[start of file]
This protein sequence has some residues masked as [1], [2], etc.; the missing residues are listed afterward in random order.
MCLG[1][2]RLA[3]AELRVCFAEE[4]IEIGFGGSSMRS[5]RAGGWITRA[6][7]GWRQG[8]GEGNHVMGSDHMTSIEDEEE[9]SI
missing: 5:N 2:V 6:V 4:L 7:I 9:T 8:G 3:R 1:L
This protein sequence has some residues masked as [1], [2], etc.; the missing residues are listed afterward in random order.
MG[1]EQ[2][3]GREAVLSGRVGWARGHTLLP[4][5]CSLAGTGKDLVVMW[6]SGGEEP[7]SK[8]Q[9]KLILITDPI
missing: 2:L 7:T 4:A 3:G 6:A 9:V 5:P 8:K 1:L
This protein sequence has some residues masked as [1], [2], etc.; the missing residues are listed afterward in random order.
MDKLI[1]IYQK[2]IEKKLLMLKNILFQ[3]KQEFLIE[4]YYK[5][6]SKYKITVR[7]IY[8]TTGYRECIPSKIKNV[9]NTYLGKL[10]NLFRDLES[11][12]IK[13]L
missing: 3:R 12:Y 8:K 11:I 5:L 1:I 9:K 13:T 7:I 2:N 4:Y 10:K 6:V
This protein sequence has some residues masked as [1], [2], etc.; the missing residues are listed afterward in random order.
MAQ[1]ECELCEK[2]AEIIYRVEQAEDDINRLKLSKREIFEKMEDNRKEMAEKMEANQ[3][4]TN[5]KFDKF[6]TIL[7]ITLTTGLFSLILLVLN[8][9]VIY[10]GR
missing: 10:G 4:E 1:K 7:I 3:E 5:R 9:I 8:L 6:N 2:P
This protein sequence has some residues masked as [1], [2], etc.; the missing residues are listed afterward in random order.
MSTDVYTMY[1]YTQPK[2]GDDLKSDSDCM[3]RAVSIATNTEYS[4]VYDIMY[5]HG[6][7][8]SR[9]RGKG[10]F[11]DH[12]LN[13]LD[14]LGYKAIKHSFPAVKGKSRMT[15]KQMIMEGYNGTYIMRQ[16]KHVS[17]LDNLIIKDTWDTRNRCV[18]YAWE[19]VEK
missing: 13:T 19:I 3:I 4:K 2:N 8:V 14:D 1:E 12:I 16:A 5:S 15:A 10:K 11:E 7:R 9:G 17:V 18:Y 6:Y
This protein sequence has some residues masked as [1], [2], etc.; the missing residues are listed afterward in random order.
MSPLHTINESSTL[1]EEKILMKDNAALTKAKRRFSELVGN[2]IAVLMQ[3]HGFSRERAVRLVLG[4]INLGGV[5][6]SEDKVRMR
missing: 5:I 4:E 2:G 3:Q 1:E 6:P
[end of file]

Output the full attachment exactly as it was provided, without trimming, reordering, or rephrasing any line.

This protein sequence has some residues masked as [1], [2], etc.; the missing residues are listed afterward in random order.
MCLG[1][2]RLA[3]AELRVCFAEE[4]IEIGFGGSSMRS[5]RAGGWITRA[6][7]GWRQG[8]GEGNHVMGSDHMTSIEDEEE[9]SI
missing: 5:N 2:V 6:V 4:L 7:I 9:T 8:G 3:R 1:L
This protein sequence has some residues masked as [1], [2], etc.; the missing residues are listed afterward in random order.
MG[1]EQ[2][3]GREAVLSGRVGWARGHTLLP[4][5]CSLAGTGKDLVVMW[6]SGGEEP[7]SK[8]Q[9]KLILITDPI
missing: 2:L 7:T 4:A 3:G 6:A 9:V 5:P 8:K 1:L
This protein sequence has some residues masked as [1], [2], etc.; the missing residues are listed afterward in random order.
MDKLI[1]IYQK[2]IEKKLLMLKNILFQ[3]KQEFLIE[4]YYK[5][6]SKYKITVR[7]IY[8]TTGYRECIPSKIKNV[9]NTYLGKL[10]NLFRDLES[11][12]IK[13]L
missing: 3:R 12:Y 8:K 11:I 5:L 1:I 9:K 13:T 7:I 2:N 4:Y 10:K 6:V
This protein sequence has some residues masked as [1], [2], etc.; the missing residues are listed afterward in random order.
MAQ[1]ECELCEK[2]AEIIYRVEQAEDDINRLKLSKREIFEKMEDNRKEMAEKMEANQ[3][4]TN[5]KFDKF[6]TIL[7]ITLTTGLFSLILLVLN[8][9]VIY[10]GR
missing: 10:G 4:E 1:K 7:I 3:E 5:R 9:I 8:L 6:N 2:P
This protein sequence has some residues masked as [1], [2], etc.; the missing residues are listed afterward in random order.
MSTDVYTMY[1]YTQPK[2]GDDLKSDSDCM[3]RAVSIATNTEYS[4]VYDIMY[5]HG[6][7][8]SR[9]RGKG[10]F[11]DH[12]LN[13]LD[14]LGYKAIKHSFPAVKGKSRMT[15]KQMIMEGYNGTYIMRQ[16]KHVS[17]LDNLIIKDTWDTRNRCV[18]YAWE[19]VEK
missing: 13:T 19:I 3:I 4:K 2:N 8:V 14:D 1:E 12:I 16:A 5:S 15:A 10:K 11:E 7:R 9:G 17:V 18:Y 6:Y
This protein sequence has some residues masked as [1], [2], etc.; the missing residues are listed afterward in random order.
MSPLHTINESSTL[1]EEKILMKDNAALTKAKRRFSELVGN[2]IAVLMQ[3]HGFSRERAVRLVLG[4]INLGGV[5][6]SEDKVRMR
missing: 5:I 4:E 2:G 3:Q 1:E 6:P